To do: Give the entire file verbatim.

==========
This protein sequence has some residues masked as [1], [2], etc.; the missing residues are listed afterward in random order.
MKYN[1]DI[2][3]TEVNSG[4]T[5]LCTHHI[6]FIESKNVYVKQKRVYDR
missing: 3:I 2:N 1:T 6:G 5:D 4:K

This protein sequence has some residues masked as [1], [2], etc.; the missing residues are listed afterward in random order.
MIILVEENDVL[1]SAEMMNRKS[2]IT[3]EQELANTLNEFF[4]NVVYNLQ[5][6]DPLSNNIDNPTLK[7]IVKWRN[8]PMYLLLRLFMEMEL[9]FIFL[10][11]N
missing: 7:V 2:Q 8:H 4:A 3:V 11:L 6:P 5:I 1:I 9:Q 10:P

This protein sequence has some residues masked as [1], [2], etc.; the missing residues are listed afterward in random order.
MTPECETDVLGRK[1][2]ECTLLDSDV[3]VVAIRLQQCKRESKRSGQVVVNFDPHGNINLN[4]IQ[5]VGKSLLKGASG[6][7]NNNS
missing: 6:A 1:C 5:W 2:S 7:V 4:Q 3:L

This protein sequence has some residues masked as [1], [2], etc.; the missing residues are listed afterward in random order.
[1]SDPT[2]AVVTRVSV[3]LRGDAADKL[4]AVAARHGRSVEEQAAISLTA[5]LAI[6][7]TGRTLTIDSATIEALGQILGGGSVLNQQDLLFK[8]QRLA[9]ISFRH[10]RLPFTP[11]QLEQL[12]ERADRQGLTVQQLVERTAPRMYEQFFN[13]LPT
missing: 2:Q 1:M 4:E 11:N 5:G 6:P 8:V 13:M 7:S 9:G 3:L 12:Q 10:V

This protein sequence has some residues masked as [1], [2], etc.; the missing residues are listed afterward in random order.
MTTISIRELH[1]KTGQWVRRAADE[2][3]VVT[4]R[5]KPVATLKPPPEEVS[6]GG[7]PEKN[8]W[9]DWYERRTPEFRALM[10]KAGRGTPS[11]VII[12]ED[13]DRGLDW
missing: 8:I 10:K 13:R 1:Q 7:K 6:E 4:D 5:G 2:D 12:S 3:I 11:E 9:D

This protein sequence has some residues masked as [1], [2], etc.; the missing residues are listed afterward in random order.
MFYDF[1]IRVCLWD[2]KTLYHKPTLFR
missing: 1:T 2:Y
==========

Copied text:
This protein sequence has some residues masked as [1], [2], etc.; the missing residues are listed afterward in random order.
MKYN[1]DI[2][3]TEVNSG[4]T[5]LCTHHI[6]FIESKNVYVKQKRVYDR
missing: 3:I 2:N 1:T 6:G 5:D 4:K

This protein sequence has some residues masked as [1], [2], etc.; the missing residues are listed afterward in random order.
MIILVEENDVL[1]SAEMMNRKS[2]IT[3]EQELANTLNEFF[4]NVVYNLQ[5][6]DPLSNNIDNPTLK[7]IVKWRN[8]PMYLLLRLFMEMEL[9]FIFL[10][11]N
missing: 7:V 2:Q 8:H 4:A 3:V 11:L 6:P 5:I 1:I 9:Q 10:P

This protein sequence has some residues masked as [1], [2], etc.; the missing residues are listed afterward in random order.
MTPECETDVLGRK[1][2]ECTLLDSDV[3]VVAIRLQQCKRESKRSGQVVVNFDPHGNINLN[4]IQ[5]VGKSLLKGASG[6][7]NNNS
missing: 6:A 1:C 5:W 2:S 7:V 4:Q 3:L

This protein sequence has some residues masked as [1], [2], etc.; the missing residues are listed afterward in random order.
[1]SDPT[2]AVVTRVSV[3]LRGDAADKL[4]AVAARHGRSVEEQAAISLTA[5]LAI[6][7]TGRTLTIDSATIEALGQILGGGSVLNQQDLLFK[8]QRLA[9]ISFRH[10]RLPFTP[11]QLEQL[12]ERADRQGLTVQQLVERTAPRMYEQFFN[13]LPT
missing: 2:Q 1:M 4:E 11:N 5:G 6:P 8:V 13:M 7:S 9:G 3:L 12:Q 10:V

This protein sequence has some residues masked as [1], [2], etc.; the missing residues are listed afterward in random order.
MTTISIRELH[1]KTGQWVRRAADE[2][3]VVT[4]R[5]KPVATLKPPPEEVS[6]GG[7]PEKN[8]W[9]DWYERRTPEFRALM[10]KAGRGTPS[11]VII[12]ED[13]DRGLDW
missing: 8:I 10:K 13:R 1:Q 7:K 6:E 4:D 5:G 2:D 12:S 3:I 11:E 9:D

This protein sequence has some residues masked as [1], [2], etc.; the missing residues are listed afterward in random order.
MFYDF[1]IRVCLWD[2]KTLYHKPTLFR
missing: 1:T 2:Y